Next, the group discovered that OsGRF4 and SLR1 have the same antagonistic relationship in another key process in plant metabolism, carbon assimilation. Products of carbon and nitrogen assimilation act together to form the building blocks needed for metabolic processes in plants, and a balance between the two is therefore essential for optimal growth and yield. The authors showed that OsGRF4 promotes, and that SLR1 inhibits, the expression of various genes that are involved in three carbon-related processes: photosynthesis, sucrose transport and sucrose metabolism. Furthermore, the same relationship governs the expression of several genes involved in cell-cycle progression. Li and colleagues therefore propose that the antagonistic relationship between OsGRF4 and SLR1 provides a regulatory link that coordinates plant growth, nitrogen metabolism and carbon assimilation.
Finally, the authors used their findings to improve the yields of green-revolution varieties. They applied breeding strategies to generate rice plants that produce high levels of OsGRF4 but retain the short stature of green-revolution varieties. The resulting plants had wider leaves and stems, and showed an increased nitrogen uptake compared with normal plants. Consequently, crop yield was increased, even at low levels of nitrogen; an optimal carbon–nitrogen balance was attained; and the plants maintained their beneficial stature. Li et al. achieved a similar effect by increasing OsGRF4 expression in the rice subspecies Oryza sativa japonica, as well as in green-revolution varieties of wheat. They have therefore successfully disconnected gibberellin-mediated control of plant height from regulation of nitrogen metabolism, producing plants that grow better without an increased risk of lodging.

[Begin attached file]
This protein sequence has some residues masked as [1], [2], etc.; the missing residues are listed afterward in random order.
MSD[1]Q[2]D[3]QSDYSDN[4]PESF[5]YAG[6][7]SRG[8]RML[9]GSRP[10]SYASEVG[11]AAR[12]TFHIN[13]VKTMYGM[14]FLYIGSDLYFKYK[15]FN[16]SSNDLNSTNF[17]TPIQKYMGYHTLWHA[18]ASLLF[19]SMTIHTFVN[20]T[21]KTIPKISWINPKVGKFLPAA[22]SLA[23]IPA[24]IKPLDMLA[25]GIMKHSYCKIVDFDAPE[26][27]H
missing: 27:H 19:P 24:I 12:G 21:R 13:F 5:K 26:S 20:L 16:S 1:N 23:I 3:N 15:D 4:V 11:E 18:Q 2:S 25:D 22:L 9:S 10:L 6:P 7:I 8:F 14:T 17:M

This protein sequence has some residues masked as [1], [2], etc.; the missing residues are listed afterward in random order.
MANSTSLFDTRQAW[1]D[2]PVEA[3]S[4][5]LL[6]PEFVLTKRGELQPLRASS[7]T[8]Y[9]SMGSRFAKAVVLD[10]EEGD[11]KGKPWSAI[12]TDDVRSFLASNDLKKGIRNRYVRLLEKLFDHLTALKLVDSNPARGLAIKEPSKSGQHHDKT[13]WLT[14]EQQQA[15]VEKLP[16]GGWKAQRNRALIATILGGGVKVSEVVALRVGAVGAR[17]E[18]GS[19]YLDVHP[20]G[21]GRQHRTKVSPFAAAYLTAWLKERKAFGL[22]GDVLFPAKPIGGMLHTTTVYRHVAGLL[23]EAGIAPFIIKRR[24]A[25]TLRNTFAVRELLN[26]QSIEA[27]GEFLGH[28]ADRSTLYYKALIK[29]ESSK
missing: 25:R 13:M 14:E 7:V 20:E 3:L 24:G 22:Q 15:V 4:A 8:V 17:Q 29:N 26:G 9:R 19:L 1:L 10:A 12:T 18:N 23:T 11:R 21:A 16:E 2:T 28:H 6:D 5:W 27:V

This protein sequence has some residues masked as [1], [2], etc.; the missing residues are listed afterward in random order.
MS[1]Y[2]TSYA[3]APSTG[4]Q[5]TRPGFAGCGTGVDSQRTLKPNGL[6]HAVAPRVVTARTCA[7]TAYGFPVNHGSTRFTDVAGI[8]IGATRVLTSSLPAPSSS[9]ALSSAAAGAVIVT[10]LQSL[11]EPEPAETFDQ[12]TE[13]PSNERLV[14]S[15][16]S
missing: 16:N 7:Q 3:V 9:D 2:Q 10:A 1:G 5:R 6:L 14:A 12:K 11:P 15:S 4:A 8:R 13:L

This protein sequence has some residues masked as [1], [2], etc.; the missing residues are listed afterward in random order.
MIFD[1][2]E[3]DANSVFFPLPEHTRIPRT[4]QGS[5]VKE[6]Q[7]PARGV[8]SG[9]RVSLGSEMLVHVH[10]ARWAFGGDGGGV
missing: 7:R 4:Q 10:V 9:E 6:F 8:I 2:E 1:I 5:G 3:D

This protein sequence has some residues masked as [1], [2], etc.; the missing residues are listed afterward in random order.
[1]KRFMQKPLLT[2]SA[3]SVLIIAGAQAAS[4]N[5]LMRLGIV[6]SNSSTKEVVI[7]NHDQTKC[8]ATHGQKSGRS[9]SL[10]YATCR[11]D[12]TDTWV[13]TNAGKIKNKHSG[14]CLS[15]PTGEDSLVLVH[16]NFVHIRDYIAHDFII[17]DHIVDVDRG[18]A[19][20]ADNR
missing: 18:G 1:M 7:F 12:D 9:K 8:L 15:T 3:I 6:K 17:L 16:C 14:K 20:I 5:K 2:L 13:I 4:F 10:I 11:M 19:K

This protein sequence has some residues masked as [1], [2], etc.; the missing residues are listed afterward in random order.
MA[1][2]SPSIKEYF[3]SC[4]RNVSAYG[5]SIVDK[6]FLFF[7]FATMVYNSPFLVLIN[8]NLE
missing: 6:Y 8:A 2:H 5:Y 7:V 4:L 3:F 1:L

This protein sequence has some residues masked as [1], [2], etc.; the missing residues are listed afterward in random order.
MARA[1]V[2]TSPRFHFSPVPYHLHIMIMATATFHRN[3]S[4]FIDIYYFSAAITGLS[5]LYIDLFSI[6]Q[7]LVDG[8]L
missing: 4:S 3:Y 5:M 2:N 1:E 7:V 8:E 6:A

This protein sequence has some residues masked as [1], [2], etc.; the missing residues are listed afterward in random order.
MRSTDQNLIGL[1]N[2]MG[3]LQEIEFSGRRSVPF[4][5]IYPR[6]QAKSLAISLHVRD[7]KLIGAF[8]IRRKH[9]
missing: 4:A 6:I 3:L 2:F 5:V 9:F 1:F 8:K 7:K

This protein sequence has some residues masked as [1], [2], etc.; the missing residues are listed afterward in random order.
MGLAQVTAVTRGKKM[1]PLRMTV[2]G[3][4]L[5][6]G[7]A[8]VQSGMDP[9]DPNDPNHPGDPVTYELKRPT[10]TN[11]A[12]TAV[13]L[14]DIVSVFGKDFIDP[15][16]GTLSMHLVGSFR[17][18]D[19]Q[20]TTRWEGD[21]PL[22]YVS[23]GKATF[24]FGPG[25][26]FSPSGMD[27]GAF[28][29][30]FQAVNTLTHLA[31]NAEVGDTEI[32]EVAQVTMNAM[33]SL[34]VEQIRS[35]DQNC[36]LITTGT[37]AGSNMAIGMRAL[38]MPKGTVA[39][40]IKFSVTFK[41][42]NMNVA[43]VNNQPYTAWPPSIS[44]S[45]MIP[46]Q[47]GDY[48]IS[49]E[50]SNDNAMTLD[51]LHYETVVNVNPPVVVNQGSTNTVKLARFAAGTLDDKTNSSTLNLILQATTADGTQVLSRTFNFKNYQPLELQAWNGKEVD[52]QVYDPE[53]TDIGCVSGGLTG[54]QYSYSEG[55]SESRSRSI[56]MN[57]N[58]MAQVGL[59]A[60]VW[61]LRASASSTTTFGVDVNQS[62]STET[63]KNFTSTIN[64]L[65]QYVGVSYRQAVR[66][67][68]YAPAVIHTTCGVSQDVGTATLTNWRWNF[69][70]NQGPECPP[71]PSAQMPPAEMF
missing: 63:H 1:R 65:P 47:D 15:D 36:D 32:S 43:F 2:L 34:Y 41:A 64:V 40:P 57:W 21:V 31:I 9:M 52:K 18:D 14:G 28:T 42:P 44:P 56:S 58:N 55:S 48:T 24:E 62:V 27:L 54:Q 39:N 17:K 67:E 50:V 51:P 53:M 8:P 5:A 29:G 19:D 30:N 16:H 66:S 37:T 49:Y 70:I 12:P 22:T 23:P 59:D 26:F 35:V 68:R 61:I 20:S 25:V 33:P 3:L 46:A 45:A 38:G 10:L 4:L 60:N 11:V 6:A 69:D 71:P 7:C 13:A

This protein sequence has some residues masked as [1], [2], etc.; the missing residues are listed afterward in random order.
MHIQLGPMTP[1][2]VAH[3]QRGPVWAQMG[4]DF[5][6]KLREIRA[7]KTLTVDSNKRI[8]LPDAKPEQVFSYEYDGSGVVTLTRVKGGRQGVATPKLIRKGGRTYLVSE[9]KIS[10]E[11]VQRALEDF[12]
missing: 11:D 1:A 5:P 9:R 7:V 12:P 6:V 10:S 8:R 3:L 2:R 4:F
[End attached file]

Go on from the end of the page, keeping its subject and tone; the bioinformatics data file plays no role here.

Li and colleagues’ study raises the question of how increased levels of OsGRF4 can increase plant growth horizontally (by increasing leaf and stem width) but not vertically (through stem elongation). Answering this question will involve in-depth studies of nitrogen-related genes that are under the regulatory control of OsGRF4.
More importantly, the authors’ work not only reminds us of the disadvantages of green-revolution varieties, but also demonstrates that they can be overcome by implementing breeding strategies to increase levels of OsGRF4. By improving the efficiency of nitrogen use by green-revolution varieties, the amount of nitrogen-based fertilizers that are needed for agriculture could be reduced, which would improve our ability to grow crops sustainably. Li and colleagues’ research should also stimulate the discovery of other genes and molecules with roles in nitrogen use that are independent of gibberellin-regulated plant growth. Identifying fresh targets for breeding strategies in this way could usher in a new green revolution.